Outgrowth

Tingle tree in Walpole

I’m working but only half-days and the rest of the time, I’m just lashing out where chance and instinct take me. I watch the crazy brilliance of the German Kleo spy thriller series. I’m more than partway through the thoroughly creepy and tense series The Patient, with Steve Carell as therapist to a serial killer. Tim Goodman persuaded me to see Everything Everywhere All at Once, which is so wild in concepts and execution that no one else around me had any interest, and guess what? It’s brilliant, just what an existentialist needs in these troubled times. A cult folk-power-pop outfit, Robinson & Woltil, has a new album out, Shadow Play, and listen repeatedly to this wondrous track: “On the Way to My Appointment with Death,” another existential weepy. The Quiet Girl is a movie so plot-thin that I should hate it, but, hey, it’s brilliant and that leads me to Small Things Like These, the latest book from Irish author Claire Keegan, which should, I believe, win this year’s Booker Prize. I peer into the abyss with IPCC scientist Joëlle Gergis (her Humanity’s Moment: A Climate Scientist’s Case for Hope is simply brilliant) and Saving the Planet Without the Bullshit by Assaad Razzouk. What about the acerbic, hilarious new comic book by Tom Gauld, Revenge of the Librarians, eh? And a genuinely strange book combines stuff I haven’t read about for decades with the meaning of life, that is, Existential Physics: A Scientist’s Guide to Life’s Biggest Questions by Sabine Hossenfelder.

All of that in a whirlwind, unpremeditated rush of desk/cafe/lounge activity. That’s what you do, I reckon, when the anxiety yips come yodeling.

PS – the image is a Tingle tree in southwest Western Australia.

City boy

Southwest Western Australia forest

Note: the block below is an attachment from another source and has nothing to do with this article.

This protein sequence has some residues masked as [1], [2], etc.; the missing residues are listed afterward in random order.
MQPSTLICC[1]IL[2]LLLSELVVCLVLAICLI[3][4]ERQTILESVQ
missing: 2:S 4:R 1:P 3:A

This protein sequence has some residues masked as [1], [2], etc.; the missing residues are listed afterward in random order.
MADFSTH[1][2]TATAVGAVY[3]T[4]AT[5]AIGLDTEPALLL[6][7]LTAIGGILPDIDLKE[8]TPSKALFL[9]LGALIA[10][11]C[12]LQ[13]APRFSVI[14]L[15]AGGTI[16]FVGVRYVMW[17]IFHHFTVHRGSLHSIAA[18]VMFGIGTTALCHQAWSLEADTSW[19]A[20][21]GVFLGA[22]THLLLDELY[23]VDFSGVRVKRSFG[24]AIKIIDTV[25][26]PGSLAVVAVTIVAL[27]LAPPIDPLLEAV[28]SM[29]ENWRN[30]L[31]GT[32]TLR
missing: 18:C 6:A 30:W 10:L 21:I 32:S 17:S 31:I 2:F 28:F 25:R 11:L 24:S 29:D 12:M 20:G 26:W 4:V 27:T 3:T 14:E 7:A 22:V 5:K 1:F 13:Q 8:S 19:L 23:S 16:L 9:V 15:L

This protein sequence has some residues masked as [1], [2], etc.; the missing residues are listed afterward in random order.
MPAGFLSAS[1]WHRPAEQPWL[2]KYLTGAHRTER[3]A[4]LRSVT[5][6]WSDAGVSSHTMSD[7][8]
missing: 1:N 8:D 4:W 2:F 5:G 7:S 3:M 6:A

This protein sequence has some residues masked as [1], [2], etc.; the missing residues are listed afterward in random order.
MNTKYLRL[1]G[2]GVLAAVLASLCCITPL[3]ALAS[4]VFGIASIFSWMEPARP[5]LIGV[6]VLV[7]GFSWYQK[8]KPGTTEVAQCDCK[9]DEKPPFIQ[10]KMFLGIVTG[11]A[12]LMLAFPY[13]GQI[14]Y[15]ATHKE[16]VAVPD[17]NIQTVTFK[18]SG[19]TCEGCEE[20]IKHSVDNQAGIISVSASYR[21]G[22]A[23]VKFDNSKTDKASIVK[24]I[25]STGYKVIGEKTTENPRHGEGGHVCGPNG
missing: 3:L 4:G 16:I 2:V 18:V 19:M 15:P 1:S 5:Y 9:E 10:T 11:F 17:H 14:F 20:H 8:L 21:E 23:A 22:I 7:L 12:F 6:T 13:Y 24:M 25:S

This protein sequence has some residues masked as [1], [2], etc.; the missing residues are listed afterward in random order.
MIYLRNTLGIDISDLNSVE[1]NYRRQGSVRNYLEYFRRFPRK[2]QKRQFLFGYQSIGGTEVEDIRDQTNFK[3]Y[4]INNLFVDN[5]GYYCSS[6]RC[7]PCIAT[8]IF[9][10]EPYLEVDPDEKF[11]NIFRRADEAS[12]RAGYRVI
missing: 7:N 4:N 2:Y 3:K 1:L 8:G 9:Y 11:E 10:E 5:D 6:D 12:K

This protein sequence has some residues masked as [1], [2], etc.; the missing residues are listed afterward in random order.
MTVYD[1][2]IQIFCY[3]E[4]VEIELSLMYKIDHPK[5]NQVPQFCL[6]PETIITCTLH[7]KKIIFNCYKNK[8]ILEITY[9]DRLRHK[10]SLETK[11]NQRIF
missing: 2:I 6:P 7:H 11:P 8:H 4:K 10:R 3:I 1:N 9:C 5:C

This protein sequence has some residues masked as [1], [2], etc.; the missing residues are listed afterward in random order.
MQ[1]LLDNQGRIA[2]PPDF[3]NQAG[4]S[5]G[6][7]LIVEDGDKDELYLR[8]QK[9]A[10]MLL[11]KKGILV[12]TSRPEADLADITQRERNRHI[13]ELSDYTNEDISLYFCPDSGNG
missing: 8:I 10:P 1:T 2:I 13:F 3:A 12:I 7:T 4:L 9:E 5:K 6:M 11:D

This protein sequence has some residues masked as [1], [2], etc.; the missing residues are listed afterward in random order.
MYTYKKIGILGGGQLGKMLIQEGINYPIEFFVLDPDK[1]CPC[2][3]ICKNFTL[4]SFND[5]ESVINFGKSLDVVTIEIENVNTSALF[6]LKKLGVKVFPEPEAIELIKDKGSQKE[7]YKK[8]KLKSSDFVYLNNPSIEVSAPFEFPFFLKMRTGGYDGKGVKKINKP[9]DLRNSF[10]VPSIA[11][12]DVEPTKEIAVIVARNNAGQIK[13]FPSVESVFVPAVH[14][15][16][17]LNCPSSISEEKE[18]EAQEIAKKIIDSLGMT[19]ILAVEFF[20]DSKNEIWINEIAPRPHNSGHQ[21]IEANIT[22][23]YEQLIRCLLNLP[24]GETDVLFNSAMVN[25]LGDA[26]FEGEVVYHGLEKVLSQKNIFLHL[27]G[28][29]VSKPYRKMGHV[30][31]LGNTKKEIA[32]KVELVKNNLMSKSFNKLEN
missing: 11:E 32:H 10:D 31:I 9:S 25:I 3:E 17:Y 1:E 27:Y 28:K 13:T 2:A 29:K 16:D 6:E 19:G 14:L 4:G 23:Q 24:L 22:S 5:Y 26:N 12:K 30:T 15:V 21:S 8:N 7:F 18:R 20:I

“I’m just a city boy,” I recall gasping to an experienced hiker when I embarked on a long, back-country journey with a group. It was true. For sixty years, the closest I came to genuine wildness and “real nature” was mowing the lawn (something I now abhor, lawns, that is). Then I spent a decade jutting myself into “wilderness,” sometimes on the fringes of cities, sometimes way out woop-woop. The experience hurt me, in the sense that I often felt challenged and (yes!) scared (scared as only a city boy can be scared). This period changed me deep inside, but in particular shifted my worldview towards the thinking of those who see the human race as part of our planet’s diverse ecosystems.

Now I’ve changed once more. Suddenly I no longer wish to test my physical limits. Suddenly I can make do with my memories and the surfeit of nature imagery and writing available to anyone seeking it. Suddenly I resent the time imposts of bushwalking/hiking, etc. The one aspect of my former exploration that remains thrilling is birdwatching, so that’s what I’ve enjoyed over the last two years, birding time out in nature without the need to hike and suffer.